Mental Illness Narrative in YA Lit

The March 2019 issue of The Journal of Research on Libraries and Young Adults includes an article about the representation of mental illness in young adult fiction by Diane Scrofano. I’m at the beginning of my learning on mental illness representation in literature. I understand that this article is not the only perspective and the suggested theory for reviewing mental illness in YA lit may not be the best theory. For me, it is a starting point and it may be for others too.

After reading the article, I had a couple of concerns. Trying to sort the plethora of YA novels of mental illness into only three story types seems like over simplifying something that is extremely complex and personal. I wonder if this degree of simplification could be emotionally harmful to folks experiencing mental illness and misleading to those who are not?

When Wonder by R.J. Palacio was published, I remember reading about the author’s story and concerns from readers that the main character’s role was to educate others about disfigurement, help others see people with disfigurements as “normal,” and make people without disfigurements feel comfortable. Whether or not we agree on this critique of Wonder specifically, it illustrates an important type of story that is by and/or for people not experiencing disfigurement, disability, or mental illness. Diane Scrofano doesn’t discuss this type of story in her article, and just touches on #OwnVoices a little bit. How are authors’ backgrounds taken into consideration in this theory? How are stereotypes and harmful tropes taken into consideration? Scrofano’s doesn’t explain her thinking enough for me to understand how she took these issues into consideration and how that thinking informed her theory.

On the other hand, I found learning about the three story types very helpful!

  1. Type 1 Novels: Restitution and Attempted Restitution

These types of stories focus on finding a cure, or figuring out how the character can get back to living how they did before the onset of mental illness. “While many novels feature characters in different stages of denial, other stories make a shift from denying the illness (or the need for help) into admitting but hiding the illness.”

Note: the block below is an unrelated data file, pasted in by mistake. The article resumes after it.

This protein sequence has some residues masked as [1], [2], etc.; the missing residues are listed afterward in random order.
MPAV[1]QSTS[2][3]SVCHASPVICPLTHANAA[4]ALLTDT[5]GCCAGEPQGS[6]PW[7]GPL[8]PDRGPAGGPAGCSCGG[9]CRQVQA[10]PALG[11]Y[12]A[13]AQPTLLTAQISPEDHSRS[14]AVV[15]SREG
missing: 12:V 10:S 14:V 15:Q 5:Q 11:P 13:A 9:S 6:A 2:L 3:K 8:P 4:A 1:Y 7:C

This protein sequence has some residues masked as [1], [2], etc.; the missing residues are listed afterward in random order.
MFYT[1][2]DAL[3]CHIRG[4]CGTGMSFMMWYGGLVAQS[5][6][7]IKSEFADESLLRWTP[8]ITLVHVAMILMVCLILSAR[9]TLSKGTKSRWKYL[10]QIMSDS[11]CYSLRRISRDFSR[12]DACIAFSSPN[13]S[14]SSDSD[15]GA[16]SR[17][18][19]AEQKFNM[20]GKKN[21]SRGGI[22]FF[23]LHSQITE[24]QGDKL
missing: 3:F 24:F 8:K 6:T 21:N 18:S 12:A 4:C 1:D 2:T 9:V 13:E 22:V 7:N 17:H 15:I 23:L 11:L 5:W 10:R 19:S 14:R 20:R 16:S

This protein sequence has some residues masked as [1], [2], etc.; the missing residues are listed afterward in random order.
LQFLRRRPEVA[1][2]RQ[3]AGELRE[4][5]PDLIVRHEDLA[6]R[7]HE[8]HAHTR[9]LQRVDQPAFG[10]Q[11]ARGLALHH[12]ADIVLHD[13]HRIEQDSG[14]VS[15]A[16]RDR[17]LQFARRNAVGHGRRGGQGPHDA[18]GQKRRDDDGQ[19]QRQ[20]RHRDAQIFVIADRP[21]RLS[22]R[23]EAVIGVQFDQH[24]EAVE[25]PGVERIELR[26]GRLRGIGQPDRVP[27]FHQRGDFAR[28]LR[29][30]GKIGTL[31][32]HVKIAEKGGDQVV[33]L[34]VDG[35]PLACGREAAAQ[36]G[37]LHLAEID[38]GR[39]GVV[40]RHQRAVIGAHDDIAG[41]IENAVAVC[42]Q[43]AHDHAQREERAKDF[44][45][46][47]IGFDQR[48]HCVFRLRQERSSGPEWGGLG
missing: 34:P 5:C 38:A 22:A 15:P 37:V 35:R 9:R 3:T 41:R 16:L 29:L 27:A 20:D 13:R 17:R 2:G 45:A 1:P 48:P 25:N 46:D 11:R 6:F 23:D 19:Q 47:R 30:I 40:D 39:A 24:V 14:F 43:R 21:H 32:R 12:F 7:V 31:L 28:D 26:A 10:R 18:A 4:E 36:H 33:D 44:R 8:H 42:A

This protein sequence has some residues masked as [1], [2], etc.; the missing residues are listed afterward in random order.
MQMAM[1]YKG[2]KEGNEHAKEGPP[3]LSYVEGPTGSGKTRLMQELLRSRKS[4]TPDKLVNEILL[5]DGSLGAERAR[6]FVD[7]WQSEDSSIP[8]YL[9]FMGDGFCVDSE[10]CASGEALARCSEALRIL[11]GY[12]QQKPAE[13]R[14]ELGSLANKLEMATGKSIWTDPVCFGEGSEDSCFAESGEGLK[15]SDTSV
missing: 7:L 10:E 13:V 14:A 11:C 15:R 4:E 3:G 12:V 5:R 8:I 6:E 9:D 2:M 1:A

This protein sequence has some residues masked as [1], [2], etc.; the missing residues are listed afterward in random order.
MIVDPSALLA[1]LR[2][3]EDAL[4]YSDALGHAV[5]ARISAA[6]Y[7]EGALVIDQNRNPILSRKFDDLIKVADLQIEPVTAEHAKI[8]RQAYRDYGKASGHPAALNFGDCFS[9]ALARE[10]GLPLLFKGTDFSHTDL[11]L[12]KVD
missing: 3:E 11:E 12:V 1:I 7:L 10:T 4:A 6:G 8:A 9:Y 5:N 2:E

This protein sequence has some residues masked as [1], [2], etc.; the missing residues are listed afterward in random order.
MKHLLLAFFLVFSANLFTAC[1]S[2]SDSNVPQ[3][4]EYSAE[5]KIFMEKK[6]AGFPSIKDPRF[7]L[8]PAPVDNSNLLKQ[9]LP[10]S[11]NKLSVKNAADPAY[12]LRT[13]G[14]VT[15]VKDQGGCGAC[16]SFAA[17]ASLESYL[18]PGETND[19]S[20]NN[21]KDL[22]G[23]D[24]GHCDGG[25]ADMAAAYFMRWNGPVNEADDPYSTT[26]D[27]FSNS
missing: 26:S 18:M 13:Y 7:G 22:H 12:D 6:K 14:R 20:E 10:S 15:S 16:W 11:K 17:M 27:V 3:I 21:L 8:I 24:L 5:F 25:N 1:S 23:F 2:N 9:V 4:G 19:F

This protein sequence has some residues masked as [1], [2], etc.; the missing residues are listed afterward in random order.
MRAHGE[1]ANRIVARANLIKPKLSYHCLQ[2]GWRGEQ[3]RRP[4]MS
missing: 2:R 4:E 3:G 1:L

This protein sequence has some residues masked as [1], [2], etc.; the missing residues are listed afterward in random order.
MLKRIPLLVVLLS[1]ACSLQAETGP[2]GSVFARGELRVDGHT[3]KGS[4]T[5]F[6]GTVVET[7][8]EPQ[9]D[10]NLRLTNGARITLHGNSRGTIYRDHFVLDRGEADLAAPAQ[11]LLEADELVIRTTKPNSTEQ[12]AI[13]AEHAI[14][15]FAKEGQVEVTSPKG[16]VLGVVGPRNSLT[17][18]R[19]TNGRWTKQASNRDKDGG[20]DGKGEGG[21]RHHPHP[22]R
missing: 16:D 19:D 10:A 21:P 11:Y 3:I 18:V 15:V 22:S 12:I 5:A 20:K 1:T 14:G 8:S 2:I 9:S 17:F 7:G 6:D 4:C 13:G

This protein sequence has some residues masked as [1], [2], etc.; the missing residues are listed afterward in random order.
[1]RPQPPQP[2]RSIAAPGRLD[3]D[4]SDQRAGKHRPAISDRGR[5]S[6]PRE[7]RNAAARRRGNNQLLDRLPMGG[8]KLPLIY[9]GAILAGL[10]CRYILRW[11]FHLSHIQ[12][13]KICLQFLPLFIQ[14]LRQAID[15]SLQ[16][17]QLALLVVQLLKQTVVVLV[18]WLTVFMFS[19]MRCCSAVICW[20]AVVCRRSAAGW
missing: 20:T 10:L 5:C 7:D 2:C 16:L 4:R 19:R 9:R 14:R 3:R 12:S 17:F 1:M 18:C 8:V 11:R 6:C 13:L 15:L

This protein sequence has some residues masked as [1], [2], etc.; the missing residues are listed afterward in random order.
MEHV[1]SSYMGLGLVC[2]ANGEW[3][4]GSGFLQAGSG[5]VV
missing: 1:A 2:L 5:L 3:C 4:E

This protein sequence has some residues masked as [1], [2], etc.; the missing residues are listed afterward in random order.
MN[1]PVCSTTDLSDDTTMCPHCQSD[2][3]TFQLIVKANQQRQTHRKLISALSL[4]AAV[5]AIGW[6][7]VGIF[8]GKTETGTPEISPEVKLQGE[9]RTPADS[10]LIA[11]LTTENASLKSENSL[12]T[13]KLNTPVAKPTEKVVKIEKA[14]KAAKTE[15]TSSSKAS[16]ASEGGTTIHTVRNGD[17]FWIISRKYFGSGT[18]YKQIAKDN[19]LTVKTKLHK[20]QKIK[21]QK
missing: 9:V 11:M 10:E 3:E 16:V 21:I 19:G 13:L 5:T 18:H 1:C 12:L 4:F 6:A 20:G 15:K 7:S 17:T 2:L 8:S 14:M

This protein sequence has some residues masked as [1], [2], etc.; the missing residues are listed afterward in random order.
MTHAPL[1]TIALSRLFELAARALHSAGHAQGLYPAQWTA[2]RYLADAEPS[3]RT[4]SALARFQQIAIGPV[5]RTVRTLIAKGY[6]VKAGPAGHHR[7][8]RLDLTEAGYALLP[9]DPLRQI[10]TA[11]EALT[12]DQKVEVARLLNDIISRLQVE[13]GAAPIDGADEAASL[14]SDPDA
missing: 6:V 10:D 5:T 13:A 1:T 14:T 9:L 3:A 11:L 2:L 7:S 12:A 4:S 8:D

1. Type 2 Novels: Chaos

These types of stories focus on uncontrolled symptoms that can seem chaotic, typically before diagnosis. “While books about the onset and diagnosis of a mental illness are important, in reality life with mental illness plays out in a more complicated way than it would in a simple problem novel.”

  1. Type 3 Novels: Quest and Problematic Quest

These types of stories typically start with diagnosis and explore the journey to incorporation, emancipation, or recovery. “Novels that fall into this category will emphasize how characters rebuild their lives after the chaos and crisis stage”

Additionally, the author explored how all the types of novels may be helpful and harmful to teen readers. I recommend reading the article in full to get a broader and deeper understanding of disability narrative theory and how the Scrofano applies it to YA novels that include characters with mental illness. At least look at the chart on pages 10-12 that categorize about 50 YA novels of mental illness and the chart on page 6 that attempts to align a few disability narrative theories that may of particular interest.

Article citation:

Scrofano, D. (2019, March). Disability Narrative Theory and Young Adult Fiction of Mental Illness. The Journal of Research on Libraries and Young Adults, 10(1), Retrieved from http://www.yalsa.ala.org/jrlya/

Community College

CoverOfSpring2019CommunityCollegeIssue

Earlier this year, I wrote about nontraditional and vocational post-high school options. The Spring 2019 edition of the office journal of the Young Adult Library Services Association is the community college issues.